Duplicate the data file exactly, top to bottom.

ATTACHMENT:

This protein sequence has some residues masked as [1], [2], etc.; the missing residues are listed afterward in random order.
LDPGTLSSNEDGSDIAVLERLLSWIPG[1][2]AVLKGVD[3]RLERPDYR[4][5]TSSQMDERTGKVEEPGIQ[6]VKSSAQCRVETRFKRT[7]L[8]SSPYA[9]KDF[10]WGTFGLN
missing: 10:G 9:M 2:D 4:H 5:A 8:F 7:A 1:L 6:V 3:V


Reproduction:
This protein sequence has some residues masked as [1], [2], etc.; the missing residues are listed afterward in random order.
LDPGTLSSNEDGSDIAVLERLLSWIPG[1][2]AVLKGVD[3]RLERPDYR[4][5]TSSQMDERTGKVEEPGIQ[6]VKSSAQCRVETRFKRT[7]L[8]SSPYA[9]KDF[10]WGTFGLN
missing: 10:G 9:M 2:D 4:H 5:A 8:F 7:A 1:L 6:V 3:V